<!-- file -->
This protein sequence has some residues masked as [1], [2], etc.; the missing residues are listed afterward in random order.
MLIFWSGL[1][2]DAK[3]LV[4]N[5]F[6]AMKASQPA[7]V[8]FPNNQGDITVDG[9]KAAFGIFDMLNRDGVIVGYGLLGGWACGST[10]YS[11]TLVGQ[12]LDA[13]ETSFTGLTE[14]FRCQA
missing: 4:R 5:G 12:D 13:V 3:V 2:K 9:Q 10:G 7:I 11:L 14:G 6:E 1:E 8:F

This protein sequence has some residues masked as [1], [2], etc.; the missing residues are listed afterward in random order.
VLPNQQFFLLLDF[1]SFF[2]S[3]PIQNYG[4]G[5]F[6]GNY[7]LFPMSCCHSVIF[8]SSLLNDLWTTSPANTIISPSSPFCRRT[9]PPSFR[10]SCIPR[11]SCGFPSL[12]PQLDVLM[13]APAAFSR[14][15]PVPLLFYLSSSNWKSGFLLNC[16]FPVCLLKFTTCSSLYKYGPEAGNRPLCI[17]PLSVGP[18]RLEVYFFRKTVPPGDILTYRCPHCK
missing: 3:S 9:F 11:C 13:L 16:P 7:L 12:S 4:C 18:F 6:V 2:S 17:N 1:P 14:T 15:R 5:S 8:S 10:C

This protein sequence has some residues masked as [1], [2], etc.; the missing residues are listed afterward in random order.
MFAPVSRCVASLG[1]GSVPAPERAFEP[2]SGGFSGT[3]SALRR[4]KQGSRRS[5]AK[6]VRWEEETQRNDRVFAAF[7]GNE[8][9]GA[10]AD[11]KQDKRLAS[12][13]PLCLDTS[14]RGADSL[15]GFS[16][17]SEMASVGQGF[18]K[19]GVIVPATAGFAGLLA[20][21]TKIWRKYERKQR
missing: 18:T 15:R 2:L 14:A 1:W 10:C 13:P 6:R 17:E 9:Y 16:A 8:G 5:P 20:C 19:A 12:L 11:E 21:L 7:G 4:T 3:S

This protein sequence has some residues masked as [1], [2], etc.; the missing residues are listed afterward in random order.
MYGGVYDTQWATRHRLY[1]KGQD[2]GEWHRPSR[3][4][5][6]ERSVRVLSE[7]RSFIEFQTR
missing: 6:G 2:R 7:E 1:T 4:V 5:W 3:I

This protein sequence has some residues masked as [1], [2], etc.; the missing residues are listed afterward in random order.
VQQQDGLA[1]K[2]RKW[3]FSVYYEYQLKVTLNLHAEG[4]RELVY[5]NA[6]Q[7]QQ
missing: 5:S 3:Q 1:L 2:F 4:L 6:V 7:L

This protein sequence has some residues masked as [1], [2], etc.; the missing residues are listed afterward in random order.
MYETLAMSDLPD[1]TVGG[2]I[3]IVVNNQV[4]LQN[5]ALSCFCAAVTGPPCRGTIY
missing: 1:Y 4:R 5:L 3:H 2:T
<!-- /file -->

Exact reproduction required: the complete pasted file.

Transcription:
This protein sequence has some residues masked as [1], [2], etc.; the missing residues are listed afterward in random order.
MLIFWSGL[1][2]DAK[3]LV[4]N[5]F[6]AMKASQPA[7]V[8]FPNNQGDITVDG[9]KAAFGIFDMLNRDGVIVGYGLLGGWACGST[10]YS[11]TLVGQ[12]LDA[13]ETSFTGLTE[14]FRCQA
missing: 4:R 5:G 12:D 13:V 3:V 2:K 9:Q 10:G 7:I 11:L 14:G 6:E 1:E 8:F

This protein sequence has some residues masked as [1], [2], etc.; the missing residues are listed afterward in random order.
VLPNQQFFLLLDF[1]SFF[2]S[3]PIQNYG[4]G[5]F[6]GNY[7]LFPMSCCHSVIF[8]SSLLNDLWTTSPANTIISPSSPFCRRT[9]PPSFR[10]SCIPR[11]SCGFPSL[12]PQLDVLM[13]APAAFSR[14][15]PVPLLFYLSSSNWKSGFLLNC[16]FPVCLLKFTTCSSLYKYGPEAGNRPLCI[17]PLSVGP[18]RLEVYFFRKTVPPGDILTYRCPHCK
missing: 3:S 9:F 11:C 13:L 16:P 7:L 12:S 4:C 18:F 6:V 2:S 17:N 1:P 14:T 15:R 5:S 8:S 10:C

This protein sequence has some residues masked as [1], [2], etc.; the missing residues are listed afterward in random order.
MFAPVSRCVASLG[1]GSVPAPERAFEP[2]SGGFSGT[3]SALRR[4]KQGSRRS[5]AK[6]VRWEEETQRNDRVFAAF[7]GNE[8][9]GA[10]AD[11]KQDKRLAS[12][13]PLCLDTS[14]RGADSL[15]GFS[16][17]SEMASVGQGF[18]K[19]GVIVPATAGFAGLLA[20][21]TKIWRKYERKQR
missing: 18:T 15:R 2:L 14:A 1:W 10:C 13:P 6:R 17:E 9:Y 16:A 8:G 5:P 20:C 19:A 12:L 11:E 21:L 7:G 4:T 3:S

This protein sequence has some residues masked as [1], [2], etc.; the missing residues are listed afterward in random order.
MYGGVYDTQWATRHRLY[1]KGQD[2]GEWHRPSR[3][4][5][6]ERSVRVLSE[7]RSFIEFQTR
missing: 6:G 2:R 7:E 1:T 4:V 5:W 3:I

This protein sequence has some residues masked as [1], [2], etc.; the missing residues are listed afterward in random order.
VQQQDGLA[1]K[2]RKW[3]FSVYYEYQLKVTLNLHAEG[4]RELVY[5]NA[6]Q[7]QQ
missing: 5:S 3:Q 1:L 2:F 4:L 6:V 7:L

This protein sequence has some residues masked as [1], [2], etc.; the missing residues are listed afterward in random order.
MYETLAMSDLPD[1]TVGG[2]I[3]IVVNNQV[4]LQN[5]ALSCFCAAVTGPPCRGTIY
missing: 1:Y 4:R 5:L 3:H 2:T